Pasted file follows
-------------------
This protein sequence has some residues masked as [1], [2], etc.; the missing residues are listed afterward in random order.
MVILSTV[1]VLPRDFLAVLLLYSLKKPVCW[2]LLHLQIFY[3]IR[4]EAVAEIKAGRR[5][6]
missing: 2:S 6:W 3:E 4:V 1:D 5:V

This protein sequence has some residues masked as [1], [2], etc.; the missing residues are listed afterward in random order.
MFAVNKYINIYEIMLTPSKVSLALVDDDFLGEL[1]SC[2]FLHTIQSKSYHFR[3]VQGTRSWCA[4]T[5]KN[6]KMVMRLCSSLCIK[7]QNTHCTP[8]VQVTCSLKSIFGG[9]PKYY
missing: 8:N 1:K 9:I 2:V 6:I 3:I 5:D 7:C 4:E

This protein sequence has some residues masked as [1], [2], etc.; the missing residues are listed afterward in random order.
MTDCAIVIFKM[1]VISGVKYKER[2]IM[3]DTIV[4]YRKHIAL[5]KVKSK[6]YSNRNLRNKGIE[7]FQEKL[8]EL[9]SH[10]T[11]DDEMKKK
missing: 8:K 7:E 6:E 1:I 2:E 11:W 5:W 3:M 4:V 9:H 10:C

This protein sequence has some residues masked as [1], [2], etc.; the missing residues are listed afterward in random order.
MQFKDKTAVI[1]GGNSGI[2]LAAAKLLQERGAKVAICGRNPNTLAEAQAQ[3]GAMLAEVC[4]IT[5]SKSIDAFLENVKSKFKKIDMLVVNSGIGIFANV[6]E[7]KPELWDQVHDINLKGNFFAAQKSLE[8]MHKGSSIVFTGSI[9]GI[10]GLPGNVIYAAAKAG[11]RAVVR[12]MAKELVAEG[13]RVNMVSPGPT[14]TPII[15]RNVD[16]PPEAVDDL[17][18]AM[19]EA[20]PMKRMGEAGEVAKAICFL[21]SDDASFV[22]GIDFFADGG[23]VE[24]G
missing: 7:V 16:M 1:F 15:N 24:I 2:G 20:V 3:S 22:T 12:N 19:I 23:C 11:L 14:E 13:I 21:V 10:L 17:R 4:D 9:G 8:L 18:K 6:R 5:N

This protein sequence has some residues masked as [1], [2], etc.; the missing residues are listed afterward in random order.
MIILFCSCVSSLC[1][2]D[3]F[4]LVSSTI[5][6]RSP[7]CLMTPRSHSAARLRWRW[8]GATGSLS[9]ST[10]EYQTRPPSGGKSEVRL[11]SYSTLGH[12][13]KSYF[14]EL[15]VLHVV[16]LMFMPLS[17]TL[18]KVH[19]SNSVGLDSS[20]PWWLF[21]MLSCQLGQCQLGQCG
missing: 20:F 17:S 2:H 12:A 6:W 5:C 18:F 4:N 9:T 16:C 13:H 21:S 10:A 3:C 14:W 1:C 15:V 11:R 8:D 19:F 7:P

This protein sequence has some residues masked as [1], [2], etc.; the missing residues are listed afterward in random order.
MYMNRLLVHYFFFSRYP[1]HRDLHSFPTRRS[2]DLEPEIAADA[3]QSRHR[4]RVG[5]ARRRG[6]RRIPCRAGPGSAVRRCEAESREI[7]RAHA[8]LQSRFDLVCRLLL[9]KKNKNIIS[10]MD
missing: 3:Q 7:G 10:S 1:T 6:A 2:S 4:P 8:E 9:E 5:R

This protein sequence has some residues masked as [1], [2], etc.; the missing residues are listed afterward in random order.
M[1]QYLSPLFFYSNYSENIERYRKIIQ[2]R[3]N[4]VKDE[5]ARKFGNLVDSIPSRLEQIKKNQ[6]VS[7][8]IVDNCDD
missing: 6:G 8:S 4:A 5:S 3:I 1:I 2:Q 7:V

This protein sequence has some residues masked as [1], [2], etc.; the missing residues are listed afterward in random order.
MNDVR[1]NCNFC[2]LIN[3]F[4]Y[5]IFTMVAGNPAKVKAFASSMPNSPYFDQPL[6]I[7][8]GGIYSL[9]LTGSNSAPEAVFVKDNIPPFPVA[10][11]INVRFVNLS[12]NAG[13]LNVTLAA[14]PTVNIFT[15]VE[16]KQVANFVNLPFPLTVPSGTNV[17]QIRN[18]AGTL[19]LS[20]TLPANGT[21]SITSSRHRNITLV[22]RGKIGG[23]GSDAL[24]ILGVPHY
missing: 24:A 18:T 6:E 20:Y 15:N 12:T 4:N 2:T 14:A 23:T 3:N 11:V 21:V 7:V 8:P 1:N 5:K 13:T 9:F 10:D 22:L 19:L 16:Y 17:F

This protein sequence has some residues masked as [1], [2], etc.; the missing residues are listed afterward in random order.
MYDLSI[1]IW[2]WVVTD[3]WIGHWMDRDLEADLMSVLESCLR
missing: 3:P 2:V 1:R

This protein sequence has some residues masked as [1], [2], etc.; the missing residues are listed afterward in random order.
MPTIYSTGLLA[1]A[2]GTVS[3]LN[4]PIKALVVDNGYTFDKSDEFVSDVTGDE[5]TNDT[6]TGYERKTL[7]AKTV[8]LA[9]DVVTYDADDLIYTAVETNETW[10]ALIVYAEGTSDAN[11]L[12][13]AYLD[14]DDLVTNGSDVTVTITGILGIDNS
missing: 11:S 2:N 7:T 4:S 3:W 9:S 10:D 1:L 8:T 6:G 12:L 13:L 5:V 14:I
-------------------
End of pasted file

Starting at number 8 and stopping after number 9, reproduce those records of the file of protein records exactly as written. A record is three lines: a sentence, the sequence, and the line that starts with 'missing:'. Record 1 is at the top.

This protein sequence has some residues masked as [1], [2], etc.; the missing residues are listed afterward in random order.
MNDVR[1]NCNFC[2]LIN[3]F[4]Y[5]IFTMVAGNPAKVKAFASSMPNSPYFDQPL[6]I[7][8]GGIYSL[9]LTGSNSAPEAVFVKDNIPPFPVA[10][11]INVRFVNLS[12]NAG[13]LNVTLAA[14]PTVNIFT[15]VE[16]KQVANFVNLPFPLTVPSGTNV[17]QIRN[18]AGTL[19]LS[20]TLPANGT[21]SITSSRHRNITLV[22]RGKIGG[23]GSDAL[24]ILGVPHY
missing: 24:A 18:T 6:E 20:Y 15:N 12:T 4:N 2:T 14:A 23:T 3:N 11:V 21:V 7:V 8:P 1:N 5:K 13:T 9:F 10:D 22:L 19:L 16:Y 17:F

This protein sequence has some residues masked as [1], [2], etc.; the missing residues are listed afterward in random order.
MYDLSI[1]IW[2]WVVTD[3]WIGHWMDRDLEADLMSVLESCLR
missing: 3:P 2:V 1:R